The Waco Family & Faith International Film Festival returns for its second year on Feb. 4 and will run through Feb. 6. Given the backdrop of the coronavirus pandemic, the 2021 film festival will be a hybrid version with three-quarters of the total 62 movies presented online and about 15 films presented by way of pop-up, drive-in movie theaters that will be built in the parking lots of four churches: First Woodway Baptist Church, Toliver Chapel Missionary Baptist Church, Greater Zion Missionary Baptist Church and St. Alban’s Episcopal Church.
Each drive-in movie theater will be its own “film block” and will open with an animation film, then go to one to two short films and end with a feature film.
“We are thrilled and so blessed to be able to present the film festival for a second year given what has been going on in world, from a global pandemic to the Black Lives Matter movement,” said Dr. Tyrha M. Lindsey-Warren, founder and lead producer of the Waco Family & Faith International Film Festival.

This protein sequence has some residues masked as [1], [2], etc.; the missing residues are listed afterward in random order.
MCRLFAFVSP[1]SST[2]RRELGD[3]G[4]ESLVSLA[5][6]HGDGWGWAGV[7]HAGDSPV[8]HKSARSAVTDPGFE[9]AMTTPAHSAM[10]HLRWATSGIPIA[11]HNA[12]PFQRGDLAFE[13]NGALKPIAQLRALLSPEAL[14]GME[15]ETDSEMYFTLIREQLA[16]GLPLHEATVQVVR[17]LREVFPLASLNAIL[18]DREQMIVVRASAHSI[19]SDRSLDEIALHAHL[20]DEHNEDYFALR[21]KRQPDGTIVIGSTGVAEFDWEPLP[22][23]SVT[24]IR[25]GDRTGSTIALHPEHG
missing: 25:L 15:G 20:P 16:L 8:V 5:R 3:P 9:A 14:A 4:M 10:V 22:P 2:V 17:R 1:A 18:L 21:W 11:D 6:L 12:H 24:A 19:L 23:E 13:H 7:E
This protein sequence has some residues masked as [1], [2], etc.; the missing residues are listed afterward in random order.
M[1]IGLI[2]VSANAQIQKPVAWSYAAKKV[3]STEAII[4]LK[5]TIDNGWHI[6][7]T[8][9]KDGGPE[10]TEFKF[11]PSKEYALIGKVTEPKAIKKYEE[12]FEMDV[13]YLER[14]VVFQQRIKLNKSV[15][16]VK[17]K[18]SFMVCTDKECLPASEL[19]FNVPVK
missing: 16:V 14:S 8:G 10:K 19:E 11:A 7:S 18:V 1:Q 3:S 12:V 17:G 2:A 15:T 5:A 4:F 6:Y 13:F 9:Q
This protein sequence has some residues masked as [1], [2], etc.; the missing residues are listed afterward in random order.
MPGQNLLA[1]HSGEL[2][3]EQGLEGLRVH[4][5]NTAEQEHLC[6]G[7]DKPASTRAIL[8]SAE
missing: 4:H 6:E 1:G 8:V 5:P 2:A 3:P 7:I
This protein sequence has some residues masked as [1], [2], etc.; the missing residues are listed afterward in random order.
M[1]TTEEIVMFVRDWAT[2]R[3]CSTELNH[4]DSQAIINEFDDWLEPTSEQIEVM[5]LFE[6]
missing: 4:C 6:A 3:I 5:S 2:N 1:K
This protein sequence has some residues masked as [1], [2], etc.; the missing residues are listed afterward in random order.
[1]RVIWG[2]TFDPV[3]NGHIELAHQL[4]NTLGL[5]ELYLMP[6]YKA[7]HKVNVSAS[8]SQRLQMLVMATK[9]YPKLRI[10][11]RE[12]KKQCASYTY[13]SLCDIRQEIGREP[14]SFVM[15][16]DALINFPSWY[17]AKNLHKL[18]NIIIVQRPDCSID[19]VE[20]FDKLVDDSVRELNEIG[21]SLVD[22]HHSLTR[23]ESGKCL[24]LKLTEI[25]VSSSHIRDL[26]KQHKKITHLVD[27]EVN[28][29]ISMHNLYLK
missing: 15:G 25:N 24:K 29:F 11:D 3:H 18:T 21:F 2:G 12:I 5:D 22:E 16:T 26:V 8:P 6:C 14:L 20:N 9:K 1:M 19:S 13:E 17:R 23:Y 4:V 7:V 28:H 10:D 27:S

“Storytelling and imagery through movies truly matter in our society. Now more than ever, we need the power of storytelling to open hearts and minds, especially when it comes to positively changing the perspectives and behaviors of how we all view each other as fellow human beings on this planet.”
The event will kick off with the inaugural Celebrity Golf Classic, featuring the 2021 Champions Award recognition ceremony. That evening and in collaboration with the Waco Civic Theatre, the off-Broadway play “An Adam Experiment” will debut. This one-man play focuses on the life of civil rights crusader and U.S. Congressman Adam Clayton Powell Jr. The festival also added a tennis mixer; film awards will be presented at it. The golf and tennis events will take place at Ridgewood Country Club.